Thursday, February 28, 2013

Big-ticket homes to feel harsher tax heat

Non owner-occupied premises will see the highest rates in property taxes
The Business Times - February 26, 2013

OWNERS of high-end homes will face higher taxes, with investment properties bearing the brunt of the increase.

In a shift towards a more progressive tax structure, the tax band for owner-occupied homes was expanded from the current 0 per cent, 4 per cent, and 6 per cent tax rates, to encompass a a wider range of rates, ranging from 0 per cent to 16 per cent.

Under the new tiered rates, an owner-occupied landed property in the central area with an annual value (AV) - estimated annual rent - of $150,000 will see an increase in property tax of $5,120 per year.

Marginal property taxes for residential properties that are not owner-occupied and, therefore, owned for investment purposes, will be increased to 12 per cent to 20 per cent, from the current 10 per cent.

At the high end, a landed property in the central area with AV of $150,000 will see an increase in property tax of $9,000 a year (60 per cent increase). Suburban condominiums, on the other hand, will see a smaller increase of about $100 to $300 per year.

SLP International's head of research Nicholas Mak noted that while the percentage increase in taxes specific to luxury homes appears big, the quantum increase is "marginal" compared with the rental income received.

"Most high-end property buyers who can afford luxury properties will likely take the increase in property tax in their stride," he said.

Petra Blazkova, head of CBRE Research, Singapore and South-east Asia, said: "The graduated property tax on luxury properties... may put pressure on the holding cost of investment properties held by developers and investors. At an asset level we are likely to see yields compressing, even though only marginally."

Savills Singapore research head Alan Cheong too said he does not expect the new rates to impact rents significantly, given that rents are more dependent on demand and supply.

"However, taken in circumspect, it appears that with the higher marginal tax rates added on to personal taxes, owning a high-end real estate here for investment is becoming less of an attractive proposition than investing in one in a developed economy where taxes are higher. This will encourage more to take their capital overseas," said Mr Cheong.

Another possible effect is that property owners may switch to buying commercial properties given that property tax rates for non-residential properties remains unchanged at 10 per cent, said KPMG tax partner Leonard Ong.

"This will drive up the cost of commercial properties and overall business costs," said Mr Ong.

"We do not think this revision in tax rates will have any significant impact on the residential market. Some investors may choose mass market homes over the high-end segment as a result of the potential tax savings but we do not think there will be any general shift in demand," said Jones Lang LaSalle's head of research, South-east Asia, Chua Yang Liang.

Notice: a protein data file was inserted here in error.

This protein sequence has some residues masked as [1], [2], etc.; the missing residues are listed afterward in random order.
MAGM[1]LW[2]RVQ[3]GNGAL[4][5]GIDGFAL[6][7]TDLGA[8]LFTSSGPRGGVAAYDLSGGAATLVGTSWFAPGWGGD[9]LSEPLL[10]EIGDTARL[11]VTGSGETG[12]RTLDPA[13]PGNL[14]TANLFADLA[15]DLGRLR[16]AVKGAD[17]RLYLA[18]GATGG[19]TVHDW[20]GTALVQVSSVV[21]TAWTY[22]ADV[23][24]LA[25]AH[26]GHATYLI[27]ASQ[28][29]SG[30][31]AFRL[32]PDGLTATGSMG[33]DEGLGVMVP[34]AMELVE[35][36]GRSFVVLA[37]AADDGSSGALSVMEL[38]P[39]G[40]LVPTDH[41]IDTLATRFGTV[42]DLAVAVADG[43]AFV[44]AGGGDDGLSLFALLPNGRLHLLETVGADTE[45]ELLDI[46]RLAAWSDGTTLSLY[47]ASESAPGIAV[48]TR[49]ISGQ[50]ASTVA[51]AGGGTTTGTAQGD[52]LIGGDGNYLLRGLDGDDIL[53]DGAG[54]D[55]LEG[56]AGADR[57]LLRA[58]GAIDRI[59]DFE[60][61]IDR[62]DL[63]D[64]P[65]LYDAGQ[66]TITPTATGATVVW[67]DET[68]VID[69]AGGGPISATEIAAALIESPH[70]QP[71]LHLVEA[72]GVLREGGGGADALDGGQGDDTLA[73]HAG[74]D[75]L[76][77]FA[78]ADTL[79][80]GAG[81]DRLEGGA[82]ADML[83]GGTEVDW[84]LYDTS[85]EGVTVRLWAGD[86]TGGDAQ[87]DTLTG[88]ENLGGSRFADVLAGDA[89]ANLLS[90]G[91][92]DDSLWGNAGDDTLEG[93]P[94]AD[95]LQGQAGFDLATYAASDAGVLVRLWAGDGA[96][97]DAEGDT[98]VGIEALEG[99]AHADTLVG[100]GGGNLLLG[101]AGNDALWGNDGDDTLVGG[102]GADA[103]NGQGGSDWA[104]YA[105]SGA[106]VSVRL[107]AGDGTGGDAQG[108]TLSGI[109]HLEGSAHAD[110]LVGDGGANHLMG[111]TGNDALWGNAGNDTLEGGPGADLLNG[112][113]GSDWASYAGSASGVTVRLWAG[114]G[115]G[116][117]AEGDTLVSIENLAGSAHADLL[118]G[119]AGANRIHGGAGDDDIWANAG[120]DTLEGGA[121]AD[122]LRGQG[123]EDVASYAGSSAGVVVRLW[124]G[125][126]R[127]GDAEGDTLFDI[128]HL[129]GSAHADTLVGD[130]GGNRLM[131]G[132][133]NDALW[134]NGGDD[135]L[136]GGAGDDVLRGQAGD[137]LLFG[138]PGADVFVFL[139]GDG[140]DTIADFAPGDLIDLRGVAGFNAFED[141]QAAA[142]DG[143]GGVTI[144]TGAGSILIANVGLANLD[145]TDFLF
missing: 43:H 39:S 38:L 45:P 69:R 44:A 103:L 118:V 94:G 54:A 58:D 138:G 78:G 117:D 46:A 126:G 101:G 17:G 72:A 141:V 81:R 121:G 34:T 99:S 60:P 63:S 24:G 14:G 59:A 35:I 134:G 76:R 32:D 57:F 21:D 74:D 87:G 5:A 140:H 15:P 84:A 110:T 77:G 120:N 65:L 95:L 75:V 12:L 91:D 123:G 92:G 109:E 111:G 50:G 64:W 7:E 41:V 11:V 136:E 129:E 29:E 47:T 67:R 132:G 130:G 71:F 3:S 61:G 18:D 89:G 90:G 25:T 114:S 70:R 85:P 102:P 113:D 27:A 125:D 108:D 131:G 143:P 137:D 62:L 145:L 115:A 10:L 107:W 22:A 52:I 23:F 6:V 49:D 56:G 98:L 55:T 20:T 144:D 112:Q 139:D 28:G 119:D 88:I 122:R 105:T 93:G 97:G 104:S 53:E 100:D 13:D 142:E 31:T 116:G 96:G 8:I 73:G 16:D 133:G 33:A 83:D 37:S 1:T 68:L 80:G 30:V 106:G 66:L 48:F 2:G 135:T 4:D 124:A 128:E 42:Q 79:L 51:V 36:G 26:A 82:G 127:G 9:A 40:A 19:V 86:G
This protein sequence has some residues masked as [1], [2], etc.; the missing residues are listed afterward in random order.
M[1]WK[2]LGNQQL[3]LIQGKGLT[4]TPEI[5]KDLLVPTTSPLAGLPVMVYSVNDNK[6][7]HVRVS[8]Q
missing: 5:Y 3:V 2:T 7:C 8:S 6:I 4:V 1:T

The Budget is clearly about anchoring Singaporeans at the core, said Ho Mui Peng, tax partner with PricewaterhouseCoopers Services.

"The widening income disparity is managed somewhat with loading property tax increases, to the high-end property owners and increase in additional registration fees for high-end cars," she said.

Indeed, the more aggressive wealth tax means that the majority of owner-occupied residential properties will enjoy lower tax rates.

Specifically, some 950,000 owner-occupied properties will enjoy tax savings, with the widening of the 0 per cent property tax rate band from the first $6,000 of annual value, to $8,000. This means that homes with annual values of $12,000 (such as a five-room HDB flat) will experience tax savings of $80 (33 per cent of their current property tax bill).

All one- and two-bedroom HDB flats will continue to pay no property tax.

The revision in tax rates is a redistribution of tax liability from the cheaper asset class to the more expensive asset class, said Lee Liat Yeang, real estate partner at Rodyk & Davidson LLP.

"As long as the property is for owner-occupation, with AV below $55,000, you're not affected," he said. "With an AV of more than $50,000, your rental has to be pretty high, at least $7,000 per month... So it's a redistribution of tax liability and burden from the poorer class to the wealthy class."

The new tax structure for residential properties will be phased in over two years starting from Jan 1, 2014. The revised rates will take full effect from Jan 1, 2015.

Separately, the concession which provides tax refunds on vacant properties has been abolished, and will take effect from Jan 1, 2014.

Savills's Mr Cheong said: "This may have serious implications on the rental market in that it could force individuals or companies, to (dispose of) their vacant units onto the market at a time when rental budgets are constrained and the net number of employment passes issued have not been growing."

Added SLP's Mr Mak: "The impact is greater on owners who are holding on to properties for generating rental income, namely, real estate investment trusts. But the impact on the residential property market is minimal."

Martin Koh | 86666 944 | R020968Z
Sherry Tang | 9844 4400 | R020241C

Senior Sales Director
DTZ Property Network Pte Ltd (L3007960A)

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